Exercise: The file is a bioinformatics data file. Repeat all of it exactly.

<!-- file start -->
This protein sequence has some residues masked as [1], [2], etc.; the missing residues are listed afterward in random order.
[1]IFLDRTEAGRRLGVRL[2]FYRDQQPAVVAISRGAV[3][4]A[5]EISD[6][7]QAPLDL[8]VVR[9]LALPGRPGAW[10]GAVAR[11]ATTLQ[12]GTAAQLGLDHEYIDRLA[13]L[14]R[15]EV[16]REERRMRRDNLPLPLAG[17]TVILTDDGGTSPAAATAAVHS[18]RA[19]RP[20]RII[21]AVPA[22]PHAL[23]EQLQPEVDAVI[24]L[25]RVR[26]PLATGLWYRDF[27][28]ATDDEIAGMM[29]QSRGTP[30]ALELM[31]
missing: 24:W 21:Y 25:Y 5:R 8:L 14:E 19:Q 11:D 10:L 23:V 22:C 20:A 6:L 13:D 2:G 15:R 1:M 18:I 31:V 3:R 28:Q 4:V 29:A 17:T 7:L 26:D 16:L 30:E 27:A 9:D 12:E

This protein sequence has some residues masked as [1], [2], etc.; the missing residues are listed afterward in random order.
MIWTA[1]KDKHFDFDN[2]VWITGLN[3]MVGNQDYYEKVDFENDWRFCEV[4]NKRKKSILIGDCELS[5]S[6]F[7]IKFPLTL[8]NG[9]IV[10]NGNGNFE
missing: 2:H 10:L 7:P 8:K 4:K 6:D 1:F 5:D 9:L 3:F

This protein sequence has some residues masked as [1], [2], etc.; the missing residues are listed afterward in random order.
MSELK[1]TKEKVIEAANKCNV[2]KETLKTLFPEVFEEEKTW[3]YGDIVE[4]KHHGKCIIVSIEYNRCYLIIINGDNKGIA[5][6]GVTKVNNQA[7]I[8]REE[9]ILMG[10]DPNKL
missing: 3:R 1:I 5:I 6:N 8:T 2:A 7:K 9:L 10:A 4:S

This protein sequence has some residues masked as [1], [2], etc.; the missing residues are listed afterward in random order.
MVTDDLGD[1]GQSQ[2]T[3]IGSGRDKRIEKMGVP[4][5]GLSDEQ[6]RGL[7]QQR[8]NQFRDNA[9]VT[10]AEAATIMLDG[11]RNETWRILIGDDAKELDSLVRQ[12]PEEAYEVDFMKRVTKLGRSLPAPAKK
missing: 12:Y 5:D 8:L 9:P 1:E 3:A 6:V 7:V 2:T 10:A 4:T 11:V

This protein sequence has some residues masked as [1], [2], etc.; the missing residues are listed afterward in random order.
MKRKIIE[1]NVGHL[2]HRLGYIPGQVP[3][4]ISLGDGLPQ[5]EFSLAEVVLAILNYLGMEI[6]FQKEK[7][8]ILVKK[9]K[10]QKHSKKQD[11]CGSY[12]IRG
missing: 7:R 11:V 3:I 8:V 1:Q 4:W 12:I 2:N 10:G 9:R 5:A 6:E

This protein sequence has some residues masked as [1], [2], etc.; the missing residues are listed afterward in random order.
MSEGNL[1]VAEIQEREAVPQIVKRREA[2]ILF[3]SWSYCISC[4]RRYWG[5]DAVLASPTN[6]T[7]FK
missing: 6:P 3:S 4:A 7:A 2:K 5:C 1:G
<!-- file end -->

This protein sequence has some residues masked as [1], [2], etc.; the missing residues are listed afterward in random order.
[1]IFLDRTEAGRRLGVRL[2]FYRDQQPAVVAISRGAV[3][4]A[5]EISD[6][7]QAPLDL[8]VVR[9]LALPGRPGAW[10]GAVAR[11]ATTLQ[12]GTAAQLGLDHEYIDRLA[13]L[14]R[15]EV[16]REERRMRRDNLPLPLAG[17]TVILTDDGGTSPAAATAAVHS[18]RA[19]RP[20]RII[21]AVPA[22]PHAL[23]EQLQPEVDAVI[24]L[25]RVR[26]PLATGLWYRDF[27][28]ATDDEIAGMM[29]QSRGTP[30]ALELM[31]
missing: 24:W 21:Y 25:Y 5:R 8:L 14:E 19:Q 11:D 10:L 23:V 22:C 20:A 6:L 13:D 2:G 15:R 1:M 18:I 31:V 3:R 28:Q 4:V 29:A 17:T 7:L 26:D 16:L 30:E 27:A 9:D 12:E

This protein sequence has some residues masked as [1], [2], etc.; the missing residues are listed afterward in random order.
MIWTA[1]KDKHFDFDN[2]VWITGLN[3]MVGNQDYYEKVDFENDWRFCEV[4]NKRKKSILIGDCELS[5]S[6]F[7]IKFPLTL[8]NG[9]IV[10]NGNGNFE
missing: 2:H 10:L 7:P 8:K 4:K 6:D 1:F 5:D 9:L 3:F

This protein sequence has some residues masked as [1], [2], etc.; the missing residues are listed afterward in random order.
MSELK[1]TKEKVIEAANKCNV[2]KETLKTLFPEVFEEEKTW[3]YGDIVE[4]KHHGKCIIVSIEYNRCYLIIINGDNKGIA[5][6]GVTKVNNQA[7]I[8]REE[9]ILMG[10]DPNKL
missing: 3:R 1:I 5:I 6:N 8:T 2:A 7:K 9:L 10:A 4:S

This protein sequence has some residues masked as [1], [2], etc.; the missing residues are listed afterward in random order.
MVTDDLGD[1]GQSQ[2]T[3]IGSGRDKRIEKMGVP[4][5]GLSDEQ[6]RGL[7]QQR[8]NQFRDNA[9]VT[10]AEAATIMLDG[11]RNETWRILIGDDAKELDSLVRQ[12]PEEAYEVDFMKRVTKLGRSLPAPAKK
missing: 12:Y 5:D 8:L 9:P 1:E 3:A 6:V 7:V 2:T 10:A 4:T 11:V

This protein sequence has some residues masked as [1], [2], etc.; the missing residues are listed afterward in random order.
MKRKIIE[1]NVGHL[2]HRLGYIPGQVP[3][4]ISLGDGLPQ[5]EFSLAEVVLAILNYLGMEI[6]FQKEK[7][8]ILVKK[9]K[10]QKHSKKQD[11]CGSY[12]IRG
missing: 7:R 11:V 3:I 8:V 1:Q 4:W 12:I 2:N 10:G 9:R 5:A 6:E

This protein sequence has some residues masked as [1], [2], etc.; the missing residues are listed afterward in random order.
MSEGNL[1]VAEIQEREAVPQIVKRREA[2]ILF[3]SWSYCISC[4]RRYWG[5]DAVLASPTN[6]T[7]FK
missing: 6:P 3:S 4:A 7:A 2:K 5:C 1:G